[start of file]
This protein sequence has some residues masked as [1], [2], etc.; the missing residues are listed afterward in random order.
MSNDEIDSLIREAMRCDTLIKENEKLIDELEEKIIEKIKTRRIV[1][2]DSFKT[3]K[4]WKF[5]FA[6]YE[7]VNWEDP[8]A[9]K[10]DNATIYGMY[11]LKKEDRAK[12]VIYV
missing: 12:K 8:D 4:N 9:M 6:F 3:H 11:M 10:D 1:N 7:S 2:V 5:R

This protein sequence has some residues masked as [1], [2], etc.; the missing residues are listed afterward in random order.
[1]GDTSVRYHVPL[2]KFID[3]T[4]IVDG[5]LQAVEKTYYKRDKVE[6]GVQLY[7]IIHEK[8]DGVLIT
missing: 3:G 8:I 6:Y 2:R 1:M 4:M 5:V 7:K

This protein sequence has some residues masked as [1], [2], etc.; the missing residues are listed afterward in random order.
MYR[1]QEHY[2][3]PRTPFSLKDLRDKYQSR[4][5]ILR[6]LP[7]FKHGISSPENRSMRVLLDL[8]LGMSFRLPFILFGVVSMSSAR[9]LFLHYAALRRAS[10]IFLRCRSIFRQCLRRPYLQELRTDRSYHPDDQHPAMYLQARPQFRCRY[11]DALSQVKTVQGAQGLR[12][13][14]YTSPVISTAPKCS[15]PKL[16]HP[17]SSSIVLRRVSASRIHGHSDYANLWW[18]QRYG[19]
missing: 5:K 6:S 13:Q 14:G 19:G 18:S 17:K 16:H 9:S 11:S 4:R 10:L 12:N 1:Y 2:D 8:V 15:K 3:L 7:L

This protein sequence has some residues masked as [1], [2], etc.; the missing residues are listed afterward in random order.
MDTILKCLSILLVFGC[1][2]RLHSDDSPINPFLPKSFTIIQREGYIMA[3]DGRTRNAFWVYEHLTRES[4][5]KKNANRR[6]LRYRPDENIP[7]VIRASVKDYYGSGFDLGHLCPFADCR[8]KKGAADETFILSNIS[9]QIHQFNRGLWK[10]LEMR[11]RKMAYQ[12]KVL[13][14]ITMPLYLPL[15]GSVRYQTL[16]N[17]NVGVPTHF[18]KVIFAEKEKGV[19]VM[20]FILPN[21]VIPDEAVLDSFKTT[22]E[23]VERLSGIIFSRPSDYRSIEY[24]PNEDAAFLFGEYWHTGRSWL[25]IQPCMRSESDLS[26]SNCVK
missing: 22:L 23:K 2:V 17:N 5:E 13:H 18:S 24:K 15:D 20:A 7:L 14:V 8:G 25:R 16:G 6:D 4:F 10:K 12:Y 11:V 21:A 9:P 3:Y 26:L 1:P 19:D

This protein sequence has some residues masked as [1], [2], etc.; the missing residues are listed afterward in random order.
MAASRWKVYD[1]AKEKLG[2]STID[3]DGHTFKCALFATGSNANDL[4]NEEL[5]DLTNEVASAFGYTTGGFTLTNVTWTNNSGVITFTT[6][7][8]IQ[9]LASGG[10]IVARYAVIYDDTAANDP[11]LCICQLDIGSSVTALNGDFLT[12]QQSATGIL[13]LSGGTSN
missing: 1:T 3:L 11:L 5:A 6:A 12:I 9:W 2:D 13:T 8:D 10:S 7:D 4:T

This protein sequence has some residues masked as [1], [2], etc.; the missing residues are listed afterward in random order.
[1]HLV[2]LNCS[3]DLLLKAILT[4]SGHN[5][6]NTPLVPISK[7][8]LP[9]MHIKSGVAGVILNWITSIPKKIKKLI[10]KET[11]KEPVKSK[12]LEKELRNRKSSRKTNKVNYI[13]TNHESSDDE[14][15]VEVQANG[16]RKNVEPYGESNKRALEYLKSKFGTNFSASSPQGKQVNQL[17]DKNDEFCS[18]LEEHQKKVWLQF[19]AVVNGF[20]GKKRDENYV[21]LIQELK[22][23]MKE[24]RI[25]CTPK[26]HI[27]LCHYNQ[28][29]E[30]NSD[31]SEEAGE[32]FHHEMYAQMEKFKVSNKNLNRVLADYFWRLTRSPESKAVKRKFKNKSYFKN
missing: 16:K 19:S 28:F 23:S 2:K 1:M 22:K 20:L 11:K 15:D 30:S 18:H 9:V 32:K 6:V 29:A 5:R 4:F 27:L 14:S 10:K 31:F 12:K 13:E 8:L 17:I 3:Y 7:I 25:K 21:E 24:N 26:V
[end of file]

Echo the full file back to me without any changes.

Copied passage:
This protein sequence has some residues masked as [1], [2], etc.; the missing residues are listed afterward in random order.
MSNDEIDSLIREAMRCDTLIKENEKLIDELEEKIIEKIKTRRIV[1][2]DSFKT[3]K[4]WKF[5]FA[6]YE[7]VNWEDP[8]A[9]K[10]DNATIYGMY[11]LKKEDRAK[12]VIYV
missing: 12:K 8:D 4:N 9:M 6:F 3:H 11:M 10:D 1:N 7:S 2:V 5:R

This protein sequence has some residues masked as [1], [2], etc.; the missing residues are listed afterward in random order.
[1]GDTSVRYHVPL[2]KFID[3]T[4]IVDG[5]LQAVEKTYYKRDKVE[6]GVQLY[7]IIHEK[8]DGVLIT
missing: 3:G 8:I 6:Y 2:R 1:M 4:M 5:V 7:K

This protein sequence has some residues masked as [1], [2], etc.; the missing residues are listed afterward in random order.
MYR[1]QEHY[2][3]PRTPFSLKDLRDKYQSR[4][5]ILR[6]LP[7]FKHGISSPENRSMRVLLDL[8]LGMSFRLPFILFGVVSMSSAR[9]LFLHYAALRRAS[10]IFLRCRSIFRQCLRRPYLQELRTDRSYHPDDQHPAMYLQARPQFRCRY[11]DALSQVKTVQGAQGLR[12][13][14]YTSPVISTAPKCS[15]PKL[16]HP[17]SSSIVLRRVSASRIHGHSDYANLWW[18]QRYG[19]
missing: 5:K 6:S 13:Q 14:G 19:G 18:S 17:K 16:H 9:S 11:S 4:R 10:L 12:N 1:Y 2:D 8:V 15:K 3:L 7:L

This protein sequence has some residues masked as [1], [2], etc.; the missing residues are listed afterward in random order.
MDTILKCLSILLVFGC[1][2]RLHSDDSPINPFLPKSFTIIQREGYIMA[3]DGRTRNAFWVYEHLTRES[4][5]KKNANRR[6]LRYRPDENIP[7]VIRASVKDYYGSGFDLGHLCPFADCR[8]KKGAADETFILSNIS[9]QIHQFNRGLWK[10]LEMR[11]RKMAYQ[12]KVL[13][14]ITMPLYLPL[15]GSVRYQTL[16]N[17]NVGVPTHF[18]KVIFAEKEKGV[19]VM[20]FILPN[21]VIPDEAVLDSFKTT[22]E[23]VERLSGIIFSRPSDYRSIEY[24]PNEDAAFLFGEYWHTGRSWL[25]IQPCMRSESDLS[26]SNCVK
missing: 22:L 23:K 2:V 17:N 5:E 13:H 18:S 24:K 15:D 20:A 7:L 14:V 8:G 25:R 16:G 6:D 4:F 10:K 12:Y 11:V 21:A 9:P 3:Y 26:L 1:P 19:D

This protein sequence has some residues masked as [1], [2], etc.; the missing residues are listed afterward in random order.
MAASRWKVYD[1]AKEKLG[2]STID[3]DGHTFKCALFATGSNANDL[4]NEEL[5]DLTNEVASAFGYTTGGFTLTNVTWTNNSGVITFTT[6][7][8]IQ[9]LASGG[10]IVARYAVIYDDTAANDP[11]LCICQLDIGSSVTALNGDFLT[12]QQSATGIL[13]LSGGTSN
missing: 1:T 3:L 11:L 5:A 6:A 12:I 9:W 2:D 13:T 8:D 10:S 7:D 4:T

This protein sequence has some residues masked as [1], [2], etc.; the missing residues are listed afterward in random order.
[1]HLV[2]LNCS[3]DLLLKAILT[4]SGHN[5][6]NTPLVPISK[7][8]LP[9]MHIKSGVAGVILNWITSIPKKIKKLI[10]KET[11]KEPVKSK[12]LEKELRNRKSSRKTNKVNYI[13]TNHESSDDE[14][15]VEVQANG[16]RKNVEPYGESNKRALEYLKSKFGTNFSASSPQGKQVNQL[17]DKNDEFCS[18]LEEHQKKVWLQF[19]AVVNGF[20]GKKRDENYV[21]LIQELK[22][23]MKE[24]RI[25]CTPK[26]HI[27]LCHYNQ[28][29]E[30]NSD[31]SEEAGE[32]FHHEMYAQMEKFKVSNKNLNRVLADYFWRLTRSPESKAVKRKFKNKSYFKN
missing: 16:K 19:S 28:F 23:S 2:K 1:M 22:K 20:L 11:K 15:D 30:S 18:H 9:V 32:K 6:V 29:A 5:R 4:F 27:L 14:S 10:K 31:F 12:K 13:E 8:L 17:I 3:Y 7:I 25:K 21:E 24:N 26:V